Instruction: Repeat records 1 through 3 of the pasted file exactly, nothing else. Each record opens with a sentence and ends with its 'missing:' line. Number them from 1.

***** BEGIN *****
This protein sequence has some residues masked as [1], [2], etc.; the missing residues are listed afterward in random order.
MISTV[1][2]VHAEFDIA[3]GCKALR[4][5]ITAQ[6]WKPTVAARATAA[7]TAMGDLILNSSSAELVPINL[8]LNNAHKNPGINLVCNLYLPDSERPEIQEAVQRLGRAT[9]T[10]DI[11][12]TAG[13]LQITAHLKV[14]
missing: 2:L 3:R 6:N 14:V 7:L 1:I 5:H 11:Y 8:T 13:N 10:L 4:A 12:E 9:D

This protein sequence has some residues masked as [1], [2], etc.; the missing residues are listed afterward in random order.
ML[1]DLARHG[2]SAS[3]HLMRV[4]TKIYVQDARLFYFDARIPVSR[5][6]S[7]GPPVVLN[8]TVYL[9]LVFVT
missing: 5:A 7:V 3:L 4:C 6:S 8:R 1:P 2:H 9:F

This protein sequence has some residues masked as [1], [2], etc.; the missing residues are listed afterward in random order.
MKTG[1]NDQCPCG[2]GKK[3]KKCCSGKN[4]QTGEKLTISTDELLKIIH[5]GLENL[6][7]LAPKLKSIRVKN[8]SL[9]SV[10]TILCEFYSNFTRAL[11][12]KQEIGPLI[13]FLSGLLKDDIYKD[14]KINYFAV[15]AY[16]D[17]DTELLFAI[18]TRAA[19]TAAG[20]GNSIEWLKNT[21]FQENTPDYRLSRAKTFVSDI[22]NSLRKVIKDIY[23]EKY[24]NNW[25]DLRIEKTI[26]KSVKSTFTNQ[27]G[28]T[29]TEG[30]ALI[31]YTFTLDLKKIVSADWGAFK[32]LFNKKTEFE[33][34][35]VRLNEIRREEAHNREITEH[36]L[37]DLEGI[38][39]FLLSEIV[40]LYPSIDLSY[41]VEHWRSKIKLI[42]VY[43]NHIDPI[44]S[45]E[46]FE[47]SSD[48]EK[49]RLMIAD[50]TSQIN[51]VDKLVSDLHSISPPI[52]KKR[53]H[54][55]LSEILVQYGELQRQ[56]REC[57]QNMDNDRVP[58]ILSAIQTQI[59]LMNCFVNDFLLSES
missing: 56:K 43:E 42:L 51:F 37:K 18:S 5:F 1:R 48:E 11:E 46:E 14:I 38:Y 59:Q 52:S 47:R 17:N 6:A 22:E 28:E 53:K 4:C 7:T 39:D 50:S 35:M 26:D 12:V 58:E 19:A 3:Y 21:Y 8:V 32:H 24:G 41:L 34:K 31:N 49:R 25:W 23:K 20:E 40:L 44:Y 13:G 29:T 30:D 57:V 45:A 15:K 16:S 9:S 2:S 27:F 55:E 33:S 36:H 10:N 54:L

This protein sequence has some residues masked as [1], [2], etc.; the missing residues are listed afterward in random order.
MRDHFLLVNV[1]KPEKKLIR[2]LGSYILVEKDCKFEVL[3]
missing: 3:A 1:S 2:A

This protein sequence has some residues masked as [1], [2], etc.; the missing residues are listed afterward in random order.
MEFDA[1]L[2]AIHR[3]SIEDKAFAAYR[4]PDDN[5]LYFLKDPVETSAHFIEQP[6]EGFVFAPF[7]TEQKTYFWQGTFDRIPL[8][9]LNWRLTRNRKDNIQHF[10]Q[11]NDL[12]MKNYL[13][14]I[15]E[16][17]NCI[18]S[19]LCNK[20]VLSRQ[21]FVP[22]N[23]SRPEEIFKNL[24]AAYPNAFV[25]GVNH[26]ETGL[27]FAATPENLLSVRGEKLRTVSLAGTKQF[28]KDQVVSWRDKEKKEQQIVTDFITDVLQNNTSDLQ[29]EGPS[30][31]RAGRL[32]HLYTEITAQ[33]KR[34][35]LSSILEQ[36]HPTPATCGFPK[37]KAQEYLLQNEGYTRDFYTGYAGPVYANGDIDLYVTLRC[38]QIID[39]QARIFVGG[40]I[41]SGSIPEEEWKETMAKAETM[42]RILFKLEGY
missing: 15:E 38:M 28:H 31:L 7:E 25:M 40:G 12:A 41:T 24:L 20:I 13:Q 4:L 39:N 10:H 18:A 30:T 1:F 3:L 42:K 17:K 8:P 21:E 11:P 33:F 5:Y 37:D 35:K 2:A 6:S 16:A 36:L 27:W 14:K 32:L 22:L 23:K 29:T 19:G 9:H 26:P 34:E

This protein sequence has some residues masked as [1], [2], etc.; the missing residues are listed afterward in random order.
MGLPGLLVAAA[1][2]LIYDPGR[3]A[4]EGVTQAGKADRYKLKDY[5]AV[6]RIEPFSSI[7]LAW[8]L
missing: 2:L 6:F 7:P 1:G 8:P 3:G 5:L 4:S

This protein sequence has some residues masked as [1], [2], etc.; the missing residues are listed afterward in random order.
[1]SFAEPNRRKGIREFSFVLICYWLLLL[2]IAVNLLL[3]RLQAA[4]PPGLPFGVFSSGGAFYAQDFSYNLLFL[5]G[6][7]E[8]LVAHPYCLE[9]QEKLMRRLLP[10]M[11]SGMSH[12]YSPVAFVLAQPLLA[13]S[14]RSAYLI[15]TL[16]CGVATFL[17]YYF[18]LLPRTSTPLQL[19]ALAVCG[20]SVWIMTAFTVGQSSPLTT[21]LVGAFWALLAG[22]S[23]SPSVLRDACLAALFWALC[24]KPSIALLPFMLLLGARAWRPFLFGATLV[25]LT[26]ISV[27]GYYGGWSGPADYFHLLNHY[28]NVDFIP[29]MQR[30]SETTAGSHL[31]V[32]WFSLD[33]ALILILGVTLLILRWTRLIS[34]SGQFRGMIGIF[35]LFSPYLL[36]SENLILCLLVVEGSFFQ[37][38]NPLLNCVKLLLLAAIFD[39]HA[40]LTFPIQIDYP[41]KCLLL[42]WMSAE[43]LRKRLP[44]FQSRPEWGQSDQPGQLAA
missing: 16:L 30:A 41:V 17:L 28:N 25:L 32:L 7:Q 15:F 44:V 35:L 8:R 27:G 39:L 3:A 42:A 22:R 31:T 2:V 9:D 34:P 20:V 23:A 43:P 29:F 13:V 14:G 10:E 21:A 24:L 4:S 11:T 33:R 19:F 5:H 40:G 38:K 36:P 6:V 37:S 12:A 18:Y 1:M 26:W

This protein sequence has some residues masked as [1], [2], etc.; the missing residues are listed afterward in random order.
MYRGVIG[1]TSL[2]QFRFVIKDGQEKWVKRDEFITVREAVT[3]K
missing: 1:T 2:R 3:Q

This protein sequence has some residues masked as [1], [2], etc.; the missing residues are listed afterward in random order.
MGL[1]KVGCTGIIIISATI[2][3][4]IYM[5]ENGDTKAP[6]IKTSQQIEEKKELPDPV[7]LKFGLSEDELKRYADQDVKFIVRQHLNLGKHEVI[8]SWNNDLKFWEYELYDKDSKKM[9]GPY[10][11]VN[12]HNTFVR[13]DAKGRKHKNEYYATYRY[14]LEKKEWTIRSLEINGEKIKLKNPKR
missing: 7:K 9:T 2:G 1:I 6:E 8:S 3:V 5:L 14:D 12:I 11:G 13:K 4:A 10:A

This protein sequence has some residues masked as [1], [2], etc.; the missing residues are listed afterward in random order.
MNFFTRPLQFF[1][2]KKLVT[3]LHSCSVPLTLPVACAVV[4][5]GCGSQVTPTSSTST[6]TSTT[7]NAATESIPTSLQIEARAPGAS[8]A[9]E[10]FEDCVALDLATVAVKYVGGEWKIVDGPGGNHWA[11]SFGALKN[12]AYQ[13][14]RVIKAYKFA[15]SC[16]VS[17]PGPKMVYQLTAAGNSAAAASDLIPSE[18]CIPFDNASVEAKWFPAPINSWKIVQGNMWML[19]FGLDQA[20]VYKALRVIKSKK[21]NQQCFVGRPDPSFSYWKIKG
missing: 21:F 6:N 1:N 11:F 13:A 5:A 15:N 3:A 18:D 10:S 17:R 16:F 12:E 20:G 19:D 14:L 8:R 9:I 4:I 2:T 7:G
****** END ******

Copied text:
This protein sequence has some residues masked as [1], [2], etc.; the missing residues are listed afterward in random order.
MISTV[1][2]VHAEFDIA[3]GCKALR[4][5]ITAQ[6]WKPTVAARATAA[7]TAMGDLILNSSSAELVPINL[8]LNNAHKNPGINLVCNLYLPDSERPEIQEAVQRLGRAT[9]T[10]DI[11][12]TAG[13]LQITAHLKV[14]
missing: 2:L 3:R 6:N 14:V 7:L 1:I 5:H 11:Y 8:T 13:N 10:L 4:A 12:E 9:D

This protein sequence has some residues masked as [1], [2], etc.; the missing residues are listed afterward in random order.
ML[1]DLARHG[2]SAS[3]HLMRV[4]TKIYVQDARLFYFDARIPVSR[5][6]S[7]GPPVVLN[8]TVYL[9]LVFVT
missing: 5:A 7:V 3:L 4:C 6:S 8:R 1:P 2:H 9:F

This protein sequence has some residues masked as [1], [2], etc.; the missing residues are listed afterward in random order.
MKTG[1]NDQCPCG[2]GKK[3]KKCCSGKN[4]QTGEKLTISTDELLKIIH[5]GLENL[6][7]LAPKLKSIRVKN[8]SL[9]SV[10]TILCEFYSNFTRAL[11][12]KQEIGPLI[13]FLSGLLKDDIYKD[14]KINYFAV[15]AY[16]D[17]DTELLFAI[18]TRAA[19]TAAG[20]GNSIEWLKNT[21]FQENTPDYRLSRAKTFVSDI[22]NSLRKVIKDIY[23]EKY[24]NNW[25]DLRIEKTI[26]KSVKSTFTNQ[27]G[28]T[29]TEG[30]ALI[31]YTFTLDLKKIVSADWGAFK[32]LFNKKTEFE[33][34][35]VRLNEIRREEAHNREITEH[36]L[37]DLEGI[38][39]FLLSEIV[40]LYPSIDLSY[41]VEHWRSKIKLI[42]VY[43]NHIDPI[44]S[45]E[46]FE[47]SSD[48]EK[49]RLMIAD[50]TSQIN[51]VDKLVSDLHSISPPI[52]KKR[53]H[54][55]LSEILVQYGELQRQ[56]REC[57]QNMDNDRVP[58]ILSAIQTQI[59]LMNCFVNDFLLSES
missing: 56:K 43:E 42:L 51:F 37:K 18:S 5:F 1:R 48:E 11:E 46:E 14:I 38:Y 59:Q 52:S 47:R 17:N 6:A 22:E 28:E 53:K 4:C 7:T 39:D 50:S 35:M 26:D 12:V 58:E 19:A 3:Y 21:Y 8:V 32:H 24:G 41:L 34:K 31:N 49:R 25:W 23:K 20:E 40:L 44:Y 13:G 29:T 30:D 57:V 45:A 15:K 16:S 9:S 2:S 27:F 55:E 33:S 36:H 10:N 54:L